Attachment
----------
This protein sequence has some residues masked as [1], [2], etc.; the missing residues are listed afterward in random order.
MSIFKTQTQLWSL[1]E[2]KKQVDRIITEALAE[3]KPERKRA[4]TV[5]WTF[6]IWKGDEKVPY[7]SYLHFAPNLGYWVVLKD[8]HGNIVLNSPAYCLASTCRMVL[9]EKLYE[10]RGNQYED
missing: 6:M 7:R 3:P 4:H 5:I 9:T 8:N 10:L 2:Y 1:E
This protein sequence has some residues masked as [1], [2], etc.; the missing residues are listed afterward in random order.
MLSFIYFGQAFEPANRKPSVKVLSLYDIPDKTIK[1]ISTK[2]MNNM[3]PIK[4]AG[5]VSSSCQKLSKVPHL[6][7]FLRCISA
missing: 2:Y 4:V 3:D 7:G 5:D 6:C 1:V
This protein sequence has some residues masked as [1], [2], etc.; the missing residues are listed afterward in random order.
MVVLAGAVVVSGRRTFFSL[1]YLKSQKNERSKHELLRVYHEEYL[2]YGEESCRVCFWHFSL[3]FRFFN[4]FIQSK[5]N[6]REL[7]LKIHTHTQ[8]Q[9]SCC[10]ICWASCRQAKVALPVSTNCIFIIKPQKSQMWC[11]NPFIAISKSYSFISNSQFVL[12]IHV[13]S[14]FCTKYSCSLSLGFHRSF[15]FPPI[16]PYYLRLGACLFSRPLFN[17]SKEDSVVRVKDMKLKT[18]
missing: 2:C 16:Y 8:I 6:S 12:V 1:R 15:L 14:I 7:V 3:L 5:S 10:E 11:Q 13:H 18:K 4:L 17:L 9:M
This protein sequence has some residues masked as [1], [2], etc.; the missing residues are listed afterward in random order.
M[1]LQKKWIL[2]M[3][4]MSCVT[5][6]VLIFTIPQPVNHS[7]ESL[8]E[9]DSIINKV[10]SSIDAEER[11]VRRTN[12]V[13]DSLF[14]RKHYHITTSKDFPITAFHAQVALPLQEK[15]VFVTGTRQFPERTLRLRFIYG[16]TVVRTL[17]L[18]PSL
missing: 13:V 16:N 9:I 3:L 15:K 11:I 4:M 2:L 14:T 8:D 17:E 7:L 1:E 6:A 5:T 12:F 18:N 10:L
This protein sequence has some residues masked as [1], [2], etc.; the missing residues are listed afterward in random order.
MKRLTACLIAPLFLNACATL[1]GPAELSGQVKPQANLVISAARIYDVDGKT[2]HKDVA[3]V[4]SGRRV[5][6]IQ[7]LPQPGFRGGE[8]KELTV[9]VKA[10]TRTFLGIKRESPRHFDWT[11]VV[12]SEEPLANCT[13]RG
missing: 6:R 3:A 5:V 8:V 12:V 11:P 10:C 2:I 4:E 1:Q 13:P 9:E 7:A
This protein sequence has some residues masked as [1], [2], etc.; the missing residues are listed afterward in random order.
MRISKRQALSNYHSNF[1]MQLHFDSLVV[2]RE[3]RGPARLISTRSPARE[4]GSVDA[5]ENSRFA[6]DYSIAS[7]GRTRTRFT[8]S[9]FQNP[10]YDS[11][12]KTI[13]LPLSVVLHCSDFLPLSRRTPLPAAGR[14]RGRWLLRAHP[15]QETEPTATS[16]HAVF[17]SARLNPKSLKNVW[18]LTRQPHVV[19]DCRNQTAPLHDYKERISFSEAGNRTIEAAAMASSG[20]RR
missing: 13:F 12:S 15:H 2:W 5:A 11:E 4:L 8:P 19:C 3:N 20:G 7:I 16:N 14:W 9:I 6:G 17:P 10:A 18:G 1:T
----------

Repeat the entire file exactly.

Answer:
This protein sequence has some residues masked as [1], [2], etc.; the missing residues are listed afterward in random order.
MSIFKTQTQLWSL[1]E[2]KKQVDRIITEALAE[3]KPERKRA[4]TV[5]WTF[6]IWKGDEKVPY[7]SYLHFAPNLGYWVVLKD[8]HGNIVLNSPAYCLASTCRMVL[9]EKLYE[10]RGNQYED
missing: 6:M 7:R 3:P 4:H 5:I 9:T 8:N 10:L 2:Y 1:E
This protein sequence has some residues masked as [1], [2], etc.; the missing residues are listed afterward in random order.
MLSFIYFGQAFEPANRKPSVKVLSLYDIPDKTIK[1]ISTK[2]MNNM[3]PIK[4]AG[5]VSSSCQKLSKVPHL[6][7]FLRCISA
missing: 2:Y 4:V 3:D 7:G 5:D 6:C 1:V
This protein sequence has some residues masked as [1], [2], etc.; the missing residues are listed afterward in random order.
MVVLAGAVVVSGRRTFFSL[1]YLKSQKNERSKHELLRVYHEEYL[2]YGEESCRVCFWHFSL[3]FRFFN[4]FIQSK[5]N[6]REL[7]LKIHTHTQ[8]Q[9]SCC[10]ICWASCRQAKVALPVSTNCIFIIKPQKSQMWC[11]NPFIAISKSYSFISNSQFVL[12]IHV[13]S[14]FCTKYSCSLSLGFHRSF[15]FPPI[16]PYYLRLGACLFSRPLFN[17]SKEDSVVRVKDMKLKT[18]
missing: 2:C 16:Y 8:I 6:S 12:V 1:R 15:L 14:I 7:V 3:L 5:S 10:E 11:Q 13:H 18:K 4:L 17:L 9:M
This protein sequence has some residues masked as [1], [2], etc.; the missing residues are listed afterward in random order.
M[1]LQKKWIL[2]M[3][4]MSCVT[5][6]VLIFTIPQPVNHS[7]ESL[8]E[9]DSIINKV[10]SSIDAEER[11]VRRTN[12]V[13]DSLF[14]RKHYHITTSKDFPITAFHAQVALPLQEK[15]VFVTGTRQFPERTLRLRFIYG[16]TVVRTL[17]L[18]PSL
missing: 13:V 16:N 9:I 3:L 15:K 11:I 4:M 2:L 14:T 8:D 17:E 7:L 1:E 6:A 5:T 12:F 18:N 10:L
This protein sequence has some residues masked as [1], [2], etc.; the missing residues are listed afterward in random order.
MKRLTACLIAPLFLNACATL[1]GPAELSGQVKPQANLVISAARIYDVDGKT[2]HKDVA[3]V[4]SGRRV[5][6]IQ[7]LPQPGFRGGE[8]KELTV[9]VKA[10]TRTFLGIKRESPRHFDWT[11]VV[12]SEEPLANCT[13]RG
missing: 6:R 3:A 5:V 8:V 12:V 11:P 10:C 2:I 4:E 1:Q 13:P 9:E 7:A
This protein sequence has some residues masked as [1], [2], etc.; the missing residues are listed afterward in random order.
MRISKRQALSNYHSNF[1]MQLHFDSLVV[2]RE[3]RGPARLISTRSPARE[4]GSVDA[5]ENSRFA[6]DYSIAS[7]GRTRTRFT[8]S[9]FQNP[10]YDS[11][12]KTI[13]LPLSVVLHCSDFLPLSRRTPLPAAGR[14]RGRWLLRAHP[15]QETEPTATS[16]HAVF[17]SARLNPKSLKNVW[18]LTRQPHVV[19]DCRNQTAPLHDYKERISFSEAGNRTIEAAAMASSG[20]RR
missing: 13:F 12:S 15:H 2:W 5:A 11:E 4:L 8:P 19:C 3:N 20:G 7:I 16:N 14:W 9:I 6:G 17:P 10:A 18:G 1:T